Knowing is the way of Jana Yoga, the path of obtaining knowledge of The Absolute by self-inquiry and direct investigation of Reality. The easiest way to achieve this is by investigating one’s own moment-to-moment experience, see the appendix, which is all we have (to investigate) in the final analysis … as our whole life is just a series of experiences and everything we encounter is just an experience (to us). This lead to discovering that there is only Pure Awareness (consciousness at rest) in which all sensations, thoughts, mental images (our experience of ‘things’) arise, abide, are spied and subside. This ephemeral flow of objects are just expressions of cosmic energy (consciousness in motion) which eventually must return back to (consciousness at) rest – Pure Awareness. Thus there is only Brahman of which all is a fleeting manifestation.
Enjoying is what Tantra is all about, not rejecting anything in manifestation but using everything that is encountered as a potential vehicle to achieve liberation. For these are all forms of cosmic energy, Sakti (The Lila), consciousness in motion, the consort of Siva (Pure Awareness - The Nitya), consciousness at rest. As can be seen these are both aspects of the one Absolute Reality (Brahman) but whereas in the two previous paths the emphasis is on The Nitya, in Tantra it is on The Lila – the play of God. For the universe is regarded as the play of Sakti and Siva and these are Brahman thus knowledge of one’s absolute unity with This may be obtained from worshipping (or investigating) either of these aspects.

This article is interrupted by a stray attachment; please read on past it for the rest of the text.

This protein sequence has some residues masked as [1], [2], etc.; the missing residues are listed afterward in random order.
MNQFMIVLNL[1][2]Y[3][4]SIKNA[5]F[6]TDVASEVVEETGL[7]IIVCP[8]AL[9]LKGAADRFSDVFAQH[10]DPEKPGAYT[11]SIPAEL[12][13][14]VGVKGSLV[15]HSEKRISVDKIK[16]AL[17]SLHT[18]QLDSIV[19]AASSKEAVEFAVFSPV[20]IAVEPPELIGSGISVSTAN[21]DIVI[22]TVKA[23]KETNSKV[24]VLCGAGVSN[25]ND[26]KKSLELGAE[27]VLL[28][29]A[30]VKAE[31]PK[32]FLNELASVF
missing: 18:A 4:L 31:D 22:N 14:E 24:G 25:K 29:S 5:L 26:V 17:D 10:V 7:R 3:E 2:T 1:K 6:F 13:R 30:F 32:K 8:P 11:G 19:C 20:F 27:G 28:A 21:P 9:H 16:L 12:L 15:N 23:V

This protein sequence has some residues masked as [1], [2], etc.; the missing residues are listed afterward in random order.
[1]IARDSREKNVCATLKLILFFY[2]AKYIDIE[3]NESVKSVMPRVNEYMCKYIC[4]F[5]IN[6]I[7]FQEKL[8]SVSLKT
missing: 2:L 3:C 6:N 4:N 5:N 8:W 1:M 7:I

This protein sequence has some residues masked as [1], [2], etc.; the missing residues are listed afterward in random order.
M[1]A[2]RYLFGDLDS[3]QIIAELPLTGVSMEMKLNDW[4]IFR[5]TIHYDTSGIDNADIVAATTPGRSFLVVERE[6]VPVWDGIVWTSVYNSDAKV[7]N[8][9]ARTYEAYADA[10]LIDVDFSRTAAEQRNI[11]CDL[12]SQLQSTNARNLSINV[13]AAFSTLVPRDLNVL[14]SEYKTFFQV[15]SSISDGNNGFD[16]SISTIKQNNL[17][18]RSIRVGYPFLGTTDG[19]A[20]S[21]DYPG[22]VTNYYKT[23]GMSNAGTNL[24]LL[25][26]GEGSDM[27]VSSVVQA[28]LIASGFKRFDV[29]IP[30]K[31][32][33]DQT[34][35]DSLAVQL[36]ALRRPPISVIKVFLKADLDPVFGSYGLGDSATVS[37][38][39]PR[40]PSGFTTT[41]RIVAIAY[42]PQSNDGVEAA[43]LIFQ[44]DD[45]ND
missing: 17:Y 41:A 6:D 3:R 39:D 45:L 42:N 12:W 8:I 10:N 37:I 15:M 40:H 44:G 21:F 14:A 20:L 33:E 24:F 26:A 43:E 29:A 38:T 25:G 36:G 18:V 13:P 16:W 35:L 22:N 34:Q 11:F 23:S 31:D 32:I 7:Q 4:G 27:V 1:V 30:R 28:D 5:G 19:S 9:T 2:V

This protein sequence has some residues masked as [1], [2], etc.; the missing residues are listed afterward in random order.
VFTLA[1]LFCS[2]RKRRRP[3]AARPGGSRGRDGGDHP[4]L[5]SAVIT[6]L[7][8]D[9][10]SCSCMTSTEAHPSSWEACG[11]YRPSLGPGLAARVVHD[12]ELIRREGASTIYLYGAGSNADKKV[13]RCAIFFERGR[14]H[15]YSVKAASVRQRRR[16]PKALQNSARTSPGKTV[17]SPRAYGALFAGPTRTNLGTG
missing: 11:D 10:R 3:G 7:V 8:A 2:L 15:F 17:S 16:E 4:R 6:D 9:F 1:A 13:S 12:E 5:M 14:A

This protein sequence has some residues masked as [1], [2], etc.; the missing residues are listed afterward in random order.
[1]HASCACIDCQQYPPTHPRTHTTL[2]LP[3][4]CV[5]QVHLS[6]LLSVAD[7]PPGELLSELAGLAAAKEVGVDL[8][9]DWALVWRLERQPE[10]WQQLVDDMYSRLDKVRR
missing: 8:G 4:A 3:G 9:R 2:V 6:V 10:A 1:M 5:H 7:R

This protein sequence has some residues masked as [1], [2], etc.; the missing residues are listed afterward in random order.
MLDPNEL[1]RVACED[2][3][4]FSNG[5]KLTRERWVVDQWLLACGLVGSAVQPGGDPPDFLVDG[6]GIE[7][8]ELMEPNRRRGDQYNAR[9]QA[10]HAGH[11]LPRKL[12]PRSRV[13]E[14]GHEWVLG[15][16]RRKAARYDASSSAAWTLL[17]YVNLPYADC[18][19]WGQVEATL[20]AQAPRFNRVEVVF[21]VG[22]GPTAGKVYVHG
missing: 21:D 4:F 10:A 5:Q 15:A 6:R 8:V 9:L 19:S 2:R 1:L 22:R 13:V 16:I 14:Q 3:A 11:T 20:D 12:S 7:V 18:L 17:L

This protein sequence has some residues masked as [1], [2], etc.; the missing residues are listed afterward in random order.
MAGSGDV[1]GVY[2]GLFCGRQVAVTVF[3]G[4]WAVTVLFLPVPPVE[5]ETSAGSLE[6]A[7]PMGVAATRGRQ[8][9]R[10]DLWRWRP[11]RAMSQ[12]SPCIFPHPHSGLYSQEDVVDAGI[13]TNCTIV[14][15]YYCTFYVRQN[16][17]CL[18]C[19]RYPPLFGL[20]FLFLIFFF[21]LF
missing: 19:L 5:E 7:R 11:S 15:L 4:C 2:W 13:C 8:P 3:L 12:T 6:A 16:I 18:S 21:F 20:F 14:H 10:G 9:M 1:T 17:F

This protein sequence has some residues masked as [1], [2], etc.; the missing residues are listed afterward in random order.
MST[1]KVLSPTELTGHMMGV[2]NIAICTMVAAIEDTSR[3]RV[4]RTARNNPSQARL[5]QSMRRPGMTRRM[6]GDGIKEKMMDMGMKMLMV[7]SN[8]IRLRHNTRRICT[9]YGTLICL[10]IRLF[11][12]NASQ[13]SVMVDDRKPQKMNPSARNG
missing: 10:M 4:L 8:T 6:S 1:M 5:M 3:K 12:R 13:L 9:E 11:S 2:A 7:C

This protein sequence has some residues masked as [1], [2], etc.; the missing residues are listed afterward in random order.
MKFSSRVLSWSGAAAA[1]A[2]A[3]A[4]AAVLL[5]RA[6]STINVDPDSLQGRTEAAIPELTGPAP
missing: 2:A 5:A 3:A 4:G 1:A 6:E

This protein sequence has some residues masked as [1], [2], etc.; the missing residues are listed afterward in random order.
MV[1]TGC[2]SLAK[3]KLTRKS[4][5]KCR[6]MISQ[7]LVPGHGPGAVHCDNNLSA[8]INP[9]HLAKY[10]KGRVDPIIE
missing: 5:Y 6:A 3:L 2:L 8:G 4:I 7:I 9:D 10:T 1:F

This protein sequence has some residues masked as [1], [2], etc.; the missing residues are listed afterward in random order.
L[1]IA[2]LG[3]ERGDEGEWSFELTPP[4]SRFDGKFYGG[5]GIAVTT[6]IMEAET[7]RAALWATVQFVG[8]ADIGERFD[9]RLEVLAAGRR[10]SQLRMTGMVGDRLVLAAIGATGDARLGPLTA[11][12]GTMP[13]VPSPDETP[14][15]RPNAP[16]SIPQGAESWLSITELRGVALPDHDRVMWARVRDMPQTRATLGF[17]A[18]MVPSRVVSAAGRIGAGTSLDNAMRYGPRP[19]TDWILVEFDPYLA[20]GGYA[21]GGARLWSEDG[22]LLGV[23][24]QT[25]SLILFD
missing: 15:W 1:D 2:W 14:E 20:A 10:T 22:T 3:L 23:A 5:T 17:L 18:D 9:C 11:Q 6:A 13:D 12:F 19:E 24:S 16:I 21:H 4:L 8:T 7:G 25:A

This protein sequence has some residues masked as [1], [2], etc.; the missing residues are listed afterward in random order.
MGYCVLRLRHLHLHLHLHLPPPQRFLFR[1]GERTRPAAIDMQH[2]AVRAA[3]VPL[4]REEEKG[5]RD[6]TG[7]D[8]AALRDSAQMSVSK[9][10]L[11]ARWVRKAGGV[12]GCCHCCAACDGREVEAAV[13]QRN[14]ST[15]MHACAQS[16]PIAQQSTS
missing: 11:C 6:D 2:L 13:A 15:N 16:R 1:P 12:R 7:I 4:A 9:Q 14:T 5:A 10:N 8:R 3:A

If viewed in a certain way, everything that we perceive, that is, every thought and sensation can directly reveal the nature of Reality. For there are two underlying principles that lie at the heart of each perception, without which it would be impossible for any perception to occur. These are awareness and nothingness, for we would not know that a perception has occurred without being aware of it, and perception of any ‘thing’ only occurs relative to the nothingness in which it occurs.
Now The Absolute Reality consists of consciousness in two modes – at rest as Pure Awareness and in motion as cosmic energy, the manifest universe. The first of these is unchanging and is the Aware Nothingness in which all things arise and subside. Thus the two Absolute properties of Reality are awareness and nothingness which can be revealed by considering the, aforementioned, two underlying principles that lie at the heart of each perception. So everything can directly reveal the Absolute Reality of which it is an ephemeral manifestation.
Atman: Brahman within each individual, that portion of the Absolute in each person.
Brahman—The all pervading transcendental Absolute Reality.
Lila -- The divine play or manifestation.
Nitya -- the Ultimate Reality, the eternal Absolute.
Sakti: cosmic energy, consciousness in motion.
Siva,: universal consciousness when it is at rest, aware of every movement occurring in it, which is pure awareness.
Upanishads :the last works of the Vedas, in which ritual was supplanted by the personal and mystical experiencing of the Absolute (Brahman).
Vedanta: philosophy based on the books at ‘the end of the Vedas’ i.e. The Upanishads